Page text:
Our small, not-for-profit community clinic has gained some experiences over the last decade of it’s existence. On this page, we start to introduce some of them in loose order. All cases are anonymized to respect their privacy.

Case of a child with severe septic wounds

Sepsis is a life-threatening condition that arises when the body’s response to infection causes injury to its own tissues and organs. Bacterial infections are the most common cause.

In January 2021, a toddler with severe and multiple abscesses was introduced in the clinic. After two weeks of administering antibiotics, both oral and intravenous, and of professional wound dressing, the toddler is over the worst.

Case with severe diabetes mellitus

Diabetes mellitus (DM), commonly known as diabetes, is a group of metabolic disorders characterized by a high blood sugar level over a prolonged period of time. Symptoms often include frequent urination, increased thirst, and increased appetite. If left untreated, diabetes can cause many complications, and even death.

In Sept. 2019, we were consultated about a severe case of a patient with an highly infected food. To avoid amputation, an immediate, longterm complex treatment was set. Treatment included regular medication, regular wound dressing, and – as much important as the former – the change of diet. In Jan. 2020, we released the patient with an almost healed wound, and with a better understandig of proper nutrition.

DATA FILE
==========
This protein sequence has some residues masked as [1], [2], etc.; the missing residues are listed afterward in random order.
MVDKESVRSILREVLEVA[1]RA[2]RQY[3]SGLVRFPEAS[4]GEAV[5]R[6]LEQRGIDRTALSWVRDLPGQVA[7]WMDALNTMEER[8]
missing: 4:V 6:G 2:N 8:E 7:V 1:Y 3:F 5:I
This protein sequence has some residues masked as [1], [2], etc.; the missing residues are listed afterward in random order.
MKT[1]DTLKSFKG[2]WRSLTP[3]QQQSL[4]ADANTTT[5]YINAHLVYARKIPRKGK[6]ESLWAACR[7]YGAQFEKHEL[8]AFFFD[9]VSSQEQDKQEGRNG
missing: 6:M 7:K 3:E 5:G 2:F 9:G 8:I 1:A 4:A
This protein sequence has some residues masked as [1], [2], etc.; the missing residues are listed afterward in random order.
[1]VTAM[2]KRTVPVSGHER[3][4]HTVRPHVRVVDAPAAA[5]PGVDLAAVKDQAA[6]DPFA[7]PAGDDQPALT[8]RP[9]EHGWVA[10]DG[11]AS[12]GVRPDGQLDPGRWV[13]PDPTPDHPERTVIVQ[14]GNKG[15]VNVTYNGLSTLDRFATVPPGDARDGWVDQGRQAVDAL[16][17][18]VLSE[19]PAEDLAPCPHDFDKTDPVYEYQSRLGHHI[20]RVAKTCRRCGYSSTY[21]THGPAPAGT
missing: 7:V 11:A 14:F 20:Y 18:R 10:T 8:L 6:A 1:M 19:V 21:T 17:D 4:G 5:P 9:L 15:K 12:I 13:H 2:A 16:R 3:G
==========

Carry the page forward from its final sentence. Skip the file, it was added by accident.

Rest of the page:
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Case of a heartsick child

Our clinic’s profits support the Children Shelter (Darra) of our Foundation. One of the children in the shelter suffers from Fallot Tetralogy (FOT) which was diagnosted after several appointments, first in our’s, later also in Afrimed Clinic, in the couse of the year 2019.

Since birth in 2009, the child suffers from sudden intermitted collapses, preceded with easy fatiguability. She has also coldness and bluish discoloration of extremities.

The treatment of the child in our clinic includes oxygenation, proper nutrition, avoidance of stress-inducing situations, and strict isolation during Covid-19-pandemic. As treatment of FOT requires heart operation, in the end, we referred the child to Dakar University Hospital. Operation costs were covered by our charity partner “Health and Education Gambia” (Gesundheit und Bildung Gambia e.V).

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